Trump picks coal lobbyist for EPA deputy role, drawing mixed reaction

WASHINGTON (Reuters) - President Donald Trump on Thursday named Andrew Wheeler, a coal industry lobbyist and former congressional staffer, as his pick for deputy administrator of the U.S. Environmental Protection Agency, prompting contrasting reactions from industry and environmental groups.

The Sierra Club, an environmental group, called his nomination, which is subject to Senate confirmation, “absolutely horrifying,” while a coal industry group and some Republican politicians said he was well qualified for the job.

The EPA said in a statement Wheeler had spent four years at the agency’s Office of Pollution Prevention and Toxics during the George H. W. Bush and Clinton administrations, as well as many years on Capitol Hill, including as counsel for conservative Republican Senator James Inhofe.

It said he currently works as a principal at FaegreBD Consulting, “providing guidance on federal regulatory and legislative environmental and energy issues.”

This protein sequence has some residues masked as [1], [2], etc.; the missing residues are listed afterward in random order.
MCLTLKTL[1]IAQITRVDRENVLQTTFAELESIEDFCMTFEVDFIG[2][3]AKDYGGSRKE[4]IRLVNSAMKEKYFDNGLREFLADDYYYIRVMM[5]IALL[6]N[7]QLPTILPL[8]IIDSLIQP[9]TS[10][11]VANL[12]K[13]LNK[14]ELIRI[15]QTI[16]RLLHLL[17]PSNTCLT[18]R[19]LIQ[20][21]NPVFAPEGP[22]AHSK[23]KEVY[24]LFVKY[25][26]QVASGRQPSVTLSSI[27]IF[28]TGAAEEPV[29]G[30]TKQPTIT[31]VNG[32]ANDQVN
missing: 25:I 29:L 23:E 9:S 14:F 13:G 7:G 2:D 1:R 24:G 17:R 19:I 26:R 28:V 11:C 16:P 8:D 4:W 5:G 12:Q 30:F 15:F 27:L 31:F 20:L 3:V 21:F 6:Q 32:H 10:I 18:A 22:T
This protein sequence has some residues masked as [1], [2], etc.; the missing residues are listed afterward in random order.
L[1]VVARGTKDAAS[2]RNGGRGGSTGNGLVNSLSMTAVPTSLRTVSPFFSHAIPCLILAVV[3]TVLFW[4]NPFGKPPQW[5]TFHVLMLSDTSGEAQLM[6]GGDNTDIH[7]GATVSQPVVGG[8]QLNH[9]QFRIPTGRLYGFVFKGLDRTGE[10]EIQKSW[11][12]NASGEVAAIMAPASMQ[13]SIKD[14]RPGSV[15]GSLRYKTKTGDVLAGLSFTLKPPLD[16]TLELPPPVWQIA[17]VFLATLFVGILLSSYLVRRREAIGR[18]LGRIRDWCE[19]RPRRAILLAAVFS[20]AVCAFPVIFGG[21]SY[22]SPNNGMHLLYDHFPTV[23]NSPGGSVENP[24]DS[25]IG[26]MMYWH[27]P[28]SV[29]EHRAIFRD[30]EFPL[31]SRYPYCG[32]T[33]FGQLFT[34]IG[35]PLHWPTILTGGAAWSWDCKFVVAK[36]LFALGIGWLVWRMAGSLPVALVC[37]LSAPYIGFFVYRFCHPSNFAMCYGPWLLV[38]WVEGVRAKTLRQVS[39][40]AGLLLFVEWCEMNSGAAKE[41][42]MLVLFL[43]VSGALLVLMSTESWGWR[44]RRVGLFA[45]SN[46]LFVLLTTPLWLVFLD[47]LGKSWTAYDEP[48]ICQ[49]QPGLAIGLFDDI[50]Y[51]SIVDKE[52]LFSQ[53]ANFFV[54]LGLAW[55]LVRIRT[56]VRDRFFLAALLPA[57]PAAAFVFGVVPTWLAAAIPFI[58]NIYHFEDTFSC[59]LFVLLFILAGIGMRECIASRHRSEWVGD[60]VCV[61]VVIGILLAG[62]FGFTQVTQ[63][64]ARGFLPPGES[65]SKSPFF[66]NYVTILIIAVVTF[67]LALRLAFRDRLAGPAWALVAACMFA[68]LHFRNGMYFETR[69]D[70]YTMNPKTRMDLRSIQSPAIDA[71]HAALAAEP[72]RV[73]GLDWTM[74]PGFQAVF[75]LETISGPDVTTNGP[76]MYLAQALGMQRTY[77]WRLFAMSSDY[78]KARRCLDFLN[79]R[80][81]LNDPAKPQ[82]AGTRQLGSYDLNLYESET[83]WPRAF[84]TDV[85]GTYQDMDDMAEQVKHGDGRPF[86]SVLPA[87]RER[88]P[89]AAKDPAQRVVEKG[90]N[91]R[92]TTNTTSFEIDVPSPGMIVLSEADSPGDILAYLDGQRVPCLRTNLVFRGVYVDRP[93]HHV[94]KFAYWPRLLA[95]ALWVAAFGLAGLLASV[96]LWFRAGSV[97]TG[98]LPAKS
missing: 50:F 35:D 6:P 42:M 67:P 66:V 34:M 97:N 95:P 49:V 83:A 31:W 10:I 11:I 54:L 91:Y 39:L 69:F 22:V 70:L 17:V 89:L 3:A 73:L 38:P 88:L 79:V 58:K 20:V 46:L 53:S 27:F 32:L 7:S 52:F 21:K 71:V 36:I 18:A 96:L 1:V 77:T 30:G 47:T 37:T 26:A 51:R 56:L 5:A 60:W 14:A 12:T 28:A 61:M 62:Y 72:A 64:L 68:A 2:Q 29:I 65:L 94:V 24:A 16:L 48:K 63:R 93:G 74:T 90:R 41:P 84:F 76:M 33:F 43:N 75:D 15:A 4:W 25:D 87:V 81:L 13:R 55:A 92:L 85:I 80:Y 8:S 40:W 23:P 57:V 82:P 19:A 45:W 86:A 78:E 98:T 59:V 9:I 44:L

Inhofe said in the statement that no one is more qualified than Wheeler to help EPA Administrator Scott Pruitt “restore EPA to its proper size and scope.”

The American Coalition for Clean Coal Electricity, an industry lobby group, called Wheeler extraordinarily qualified for the job, saying in a statement: “His understanding of a wide range of environmental policies and the policy development process — combined with his thoughtfulness, judgment and temperament — will enable him to be an outstanding Deputy Administrator.”

But the Sierra Club called his nomination “absolutely horrifying,” adding in a statement: “Andrew Wheeler is a big time lobbyist who has represented Big Coal for almost a decade, including in numerous lawsuits challenging the EPA. He is a friend to polluters, not to American families that rely on clean air and clean water.”

Pruitt led 14 lawsuits against the agency when he was Oklahoma’s attorney general, and has said he is not convinced that carbon dioxide from human activity is the main driver of climate change, a position widely embraced by scientists.

He was appointed by President Donald Trump, a climate change doubter, who campaigned on a pledge to boost the U.S. oil and gas drilling and coal mining industries by reducing regulation.

He also promised to pull Washington out of a global pact to fight climate change, which he did in June.

Reporting by Eric Walsh